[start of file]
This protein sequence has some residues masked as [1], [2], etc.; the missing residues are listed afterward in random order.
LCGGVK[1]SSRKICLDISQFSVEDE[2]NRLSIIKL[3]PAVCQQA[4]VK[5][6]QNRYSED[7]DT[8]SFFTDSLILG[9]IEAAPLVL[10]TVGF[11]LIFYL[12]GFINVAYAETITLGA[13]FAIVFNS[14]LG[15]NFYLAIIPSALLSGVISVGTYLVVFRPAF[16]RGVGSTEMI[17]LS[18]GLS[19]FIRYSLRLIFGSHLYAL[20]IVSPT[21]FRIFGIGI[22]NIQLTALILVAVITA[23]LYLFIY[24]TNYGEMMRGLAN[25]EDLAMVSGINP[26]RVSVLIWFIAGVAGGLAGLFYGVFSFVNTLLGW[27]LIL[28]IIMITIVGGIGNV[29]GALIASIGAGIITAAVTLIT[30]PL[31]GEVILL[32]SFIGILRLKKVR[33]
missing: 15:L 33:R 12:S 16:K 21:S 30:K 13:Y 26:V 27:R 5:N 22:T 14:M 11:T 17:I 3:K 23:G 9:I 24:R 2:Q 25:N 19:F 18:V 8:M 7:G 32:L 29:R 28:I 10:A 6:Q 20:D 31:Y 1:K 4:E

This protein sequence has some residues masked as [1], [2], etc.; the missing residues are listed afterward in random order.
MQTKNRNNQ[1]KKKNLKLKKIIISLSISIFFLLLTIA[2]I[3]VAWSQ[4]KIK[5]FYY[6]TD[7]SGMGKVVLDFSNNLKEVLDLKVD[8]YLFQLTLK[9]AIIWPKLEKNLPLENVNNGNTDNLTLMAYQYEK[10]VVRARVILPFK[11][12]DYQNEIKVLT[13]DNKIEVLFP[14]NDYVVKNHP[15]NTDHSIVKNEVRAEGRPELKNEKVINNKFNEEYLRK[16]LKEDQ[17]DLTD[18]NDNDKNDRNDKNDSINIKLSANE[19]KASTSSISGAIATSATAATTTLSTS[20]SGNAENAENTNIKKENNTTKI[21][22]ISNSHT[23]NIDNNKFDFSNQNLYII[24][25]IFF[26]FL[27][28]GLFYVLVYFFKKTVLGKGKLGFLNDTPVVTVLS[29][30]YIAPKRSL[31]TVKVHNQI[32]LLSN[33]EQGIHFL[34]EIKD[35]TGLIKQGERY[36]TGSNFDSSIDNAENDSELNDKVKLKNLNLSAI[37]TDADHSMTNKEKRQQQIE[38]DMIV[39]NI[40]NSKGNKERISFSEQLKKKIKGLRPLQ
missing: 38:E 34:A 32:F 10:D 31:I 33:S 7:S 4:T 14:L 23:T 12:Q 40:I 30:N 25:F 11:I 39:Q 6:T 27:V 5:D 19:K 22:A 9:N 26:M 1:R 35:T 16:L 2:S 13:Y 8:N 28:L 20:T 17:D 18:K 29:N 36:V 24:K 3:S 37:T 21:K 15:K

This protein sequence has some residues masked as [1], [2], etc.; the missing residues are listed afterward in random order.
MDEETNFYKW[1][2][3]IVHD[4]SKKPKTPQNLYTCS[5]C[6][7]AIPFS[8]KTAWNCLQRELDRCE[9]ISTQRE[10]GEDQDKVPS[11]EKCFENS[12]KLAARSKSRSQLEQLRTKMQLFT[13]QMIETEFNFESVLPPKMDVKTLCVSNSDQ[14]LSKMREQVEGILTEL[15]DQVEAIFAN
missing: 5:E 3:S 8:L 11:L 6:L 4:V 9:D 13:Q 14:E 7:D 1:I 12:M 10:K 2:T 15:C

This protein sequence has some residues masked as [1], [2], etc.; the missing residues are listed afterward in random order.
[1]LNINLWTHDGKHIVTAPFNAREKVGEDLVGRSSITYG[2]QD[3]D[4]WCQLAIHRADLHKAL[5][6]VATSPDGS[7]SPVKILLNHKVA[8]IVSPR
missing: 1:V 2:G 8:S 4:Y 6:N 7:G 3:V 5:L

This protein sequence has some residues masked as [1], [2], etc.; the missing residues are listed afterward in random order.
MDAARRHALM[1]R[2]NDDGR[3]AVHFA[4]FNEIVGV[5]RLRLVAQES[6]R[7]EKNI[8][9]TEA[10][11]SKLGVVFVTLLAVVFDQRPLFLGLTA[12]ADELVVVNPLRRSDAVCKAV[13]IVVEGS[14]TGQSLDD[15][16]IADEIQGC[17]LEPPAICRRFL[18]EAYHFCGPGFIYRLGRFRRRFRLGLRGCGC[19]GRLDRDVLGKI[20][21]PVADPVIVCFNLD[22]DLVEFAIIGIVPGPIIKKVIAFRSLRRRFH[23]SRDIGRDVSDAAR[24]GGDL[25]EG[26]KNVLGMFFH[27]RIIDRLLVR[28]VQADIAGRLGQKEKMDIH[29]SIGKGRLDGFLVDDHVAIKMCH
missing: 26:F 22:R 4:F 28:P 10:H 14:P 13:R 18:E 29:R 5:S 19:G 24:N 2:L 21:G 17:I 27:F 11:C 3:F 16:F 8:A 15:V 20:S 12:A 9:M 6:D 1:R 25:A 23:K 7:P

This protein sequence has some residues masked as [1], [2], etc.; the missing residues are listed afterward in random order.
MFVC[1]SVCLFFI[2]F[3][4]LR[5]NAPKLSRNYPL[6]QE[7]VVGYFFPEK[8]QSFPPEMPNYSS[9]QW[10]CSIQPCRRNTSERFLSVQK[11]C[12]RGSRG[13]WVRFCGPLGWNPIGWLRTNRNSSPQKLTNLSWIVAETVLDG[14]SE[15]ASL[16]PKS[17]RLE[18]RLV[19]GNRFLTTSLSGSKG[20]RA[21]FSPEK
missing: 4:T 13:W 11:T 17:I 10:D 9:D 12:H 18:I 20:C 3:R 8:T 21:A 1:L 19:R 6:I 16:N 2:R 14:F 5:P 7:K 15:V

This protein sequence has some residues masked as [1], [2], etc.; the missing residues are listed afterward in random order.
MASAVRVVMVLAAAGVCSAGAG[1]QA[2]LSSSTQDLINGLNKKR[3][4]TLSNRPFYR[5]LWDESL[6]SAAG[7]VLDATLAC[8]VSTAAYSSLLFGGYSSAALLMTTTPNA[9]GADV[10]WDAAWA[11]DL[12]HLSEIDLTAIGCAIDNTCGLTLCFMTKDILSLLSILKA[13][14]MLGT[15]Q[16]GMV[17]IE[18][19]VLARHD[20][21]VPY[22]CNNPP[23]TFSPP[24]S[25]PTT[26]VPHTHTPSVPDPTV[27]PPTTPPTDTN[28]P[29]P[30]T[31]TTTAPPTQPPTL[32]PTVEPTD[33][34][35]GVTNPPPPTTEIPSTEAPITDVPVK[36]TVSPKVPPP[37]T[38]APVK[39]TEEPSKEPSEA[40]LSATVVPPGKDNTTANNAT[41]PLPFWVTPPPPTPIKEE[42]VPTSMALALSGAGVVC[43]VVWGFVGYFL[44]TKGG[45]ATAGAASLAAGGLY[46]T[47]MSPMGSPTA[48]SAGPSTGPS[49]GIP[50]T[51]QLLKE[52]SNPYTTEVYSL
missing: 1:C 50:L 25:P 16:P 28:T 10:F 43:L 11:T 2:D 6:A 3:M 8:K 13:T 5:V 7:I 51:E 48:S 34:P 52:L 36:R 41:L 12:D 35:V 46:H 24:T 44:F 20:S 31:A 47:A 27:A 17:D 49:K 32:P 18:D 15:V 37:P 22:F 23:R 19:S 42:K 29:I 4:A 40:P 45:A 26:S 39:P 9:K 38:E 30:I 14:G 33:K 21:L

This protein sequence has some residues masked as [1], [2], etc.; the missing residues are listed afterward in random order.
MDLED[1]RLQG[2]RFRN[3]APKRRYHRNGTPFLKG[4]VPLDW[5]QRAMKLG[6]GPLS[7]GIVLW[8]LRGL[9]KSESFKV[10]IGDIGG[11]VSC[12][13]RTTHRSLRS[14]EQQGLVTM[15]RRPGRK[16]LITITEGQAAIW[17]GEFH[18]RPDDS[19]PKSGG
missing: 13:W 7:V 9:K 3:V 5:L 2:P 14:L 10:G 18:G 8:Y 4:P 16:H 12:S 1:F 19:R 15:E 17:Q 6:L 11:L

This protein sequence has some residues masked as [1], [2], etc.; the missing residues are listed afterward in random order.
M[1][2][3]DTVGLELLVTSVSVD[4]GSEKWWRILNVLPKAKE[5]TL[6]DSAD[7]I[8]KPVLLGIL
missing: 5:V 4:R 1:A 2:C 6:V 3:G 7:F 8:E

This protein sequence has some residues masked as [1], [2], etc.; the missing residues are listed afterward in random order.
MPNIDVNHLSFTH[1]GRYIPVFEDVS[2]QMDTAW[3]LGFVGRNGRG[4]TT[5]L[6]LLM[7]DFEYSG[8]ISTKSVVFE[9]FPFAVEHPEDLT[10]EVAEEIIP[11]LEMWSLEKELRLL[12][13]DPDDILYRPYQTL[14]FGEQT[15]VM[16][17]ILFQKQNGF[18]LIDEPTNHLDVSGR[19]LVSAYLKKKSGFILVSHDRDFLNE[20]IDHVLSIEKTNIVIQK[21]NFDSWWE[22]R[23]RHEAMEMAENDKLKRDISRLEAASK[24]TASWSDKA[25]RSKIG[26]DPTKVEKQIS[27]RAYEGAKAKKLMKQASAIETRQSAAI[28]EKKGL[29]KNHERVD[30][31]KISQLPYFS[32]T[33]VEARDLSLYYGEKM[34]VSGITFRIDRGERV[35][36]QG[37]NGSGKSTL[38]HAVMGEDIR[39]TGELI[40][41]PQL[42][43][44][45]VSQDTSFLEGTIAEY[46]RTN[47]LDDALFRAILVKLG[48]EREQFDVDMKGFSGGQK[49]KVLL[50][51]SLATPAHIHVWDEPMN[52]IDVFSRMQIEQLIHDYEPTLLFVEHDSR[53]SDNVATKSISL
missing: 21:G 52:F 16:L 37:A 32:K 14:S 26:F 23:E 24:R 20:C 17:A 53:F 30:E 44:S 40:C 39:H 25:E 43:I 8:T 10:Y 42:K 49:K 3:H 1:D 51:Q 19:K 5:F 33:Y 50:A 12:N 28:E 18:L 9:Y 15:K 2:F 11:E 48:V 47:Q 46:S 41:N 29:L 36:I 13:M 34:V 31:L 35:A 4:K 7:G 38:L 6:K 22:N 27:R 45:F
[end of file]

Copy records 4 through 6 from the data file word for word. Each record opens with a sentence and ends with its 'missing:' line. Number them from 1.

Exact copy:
This protein sequence has some residues masked as [1], [2], etc.; the missing residues are listed afterward in random order.
[1]LNINLWTHDGKHIVTAPFNAREKVGEDLVGRSSITYG[2]QD[3]D[4]WCQLAIHRADLHKAL[5][6]VATSPDGS[7]SPVKILLNHKVA[8]IVSPR
missing: 1:V 2:G 8:S 4:Y 6:N 7:G 3:V 5:L

This protein sequence has some residues masked as [1], [2], etc.; the missing residues are listed afterward in random order.
MDAARRHALM[1]R[2]NDDGR[3]AVHFA[4]FNEIVGV[5]RLRLVAQES[6]R[7]EKNI[8][9]TEA[10][11]SKLGVVFVTLLAVVFDQRPLFLGLTA[12]ADELVVVNPLRRSDAVCKAV[13]IVVEGS[14]TGQSLDD[15][16]IADEIQGC[17]LEPPAICRRFL[18]EAYHFCGPGFIYRLGRFRRRFRLGLRGCGC[19]GRLDRDVLGKI[20][21]PVADPVIVCFNLD[22]DLVEFAIIGIVPGPIIKKVIAFRSLRRRFH[23]SRDIGRDVSDAAR[24]GGDL[25]EG[26]KNVLGMFFH[27]RIIDRLLVR[28]VQADIAGRLGQKEKMDIH[29]SIGKGRLDGFLVDDHVAIKMCH
missing: 26:F 22:R 4:F 28:P 10:H 14:P 13:R 18:E 29:R 5:S 19:G 24:N 2:L 21:G 17:I 27:F 11:C 3:F 16:F 8:A 15:V 20:S 12:A 9:M 6:D 1:R 25:A 23:K 7:P

This protein sequence has some residues masked as [1], [2], etc.; the missing residues are listed afterward in random order.
MFVC[1]SVCLFFI[2]F[3][4]LR[5]NAPKLSRNYPL[6]QE[7]VVGYFFPEK[8]QSFPPEMPNYSS[9]QW[10]CSIQPCRRNTSERFLSVQK[11]C[12]RGSRG[13]WVRFCGPLGWNPIGWLRTNRNSSPQKLTNLSWIVAETVLDG[14]SE[15]ASL[16]PKS[17]RLE[18]RLV[19]GNRFLTTSLSGSKG[20]RA[21]FSPEK
missing: 4:T 13:W 11:T 17:I 10:D 9:D 12:H 18:I 20:C 3:R 8:T 21:A 1:L 19:R 6:I 16:N 2:R 14:F 5:P 7:K 15:V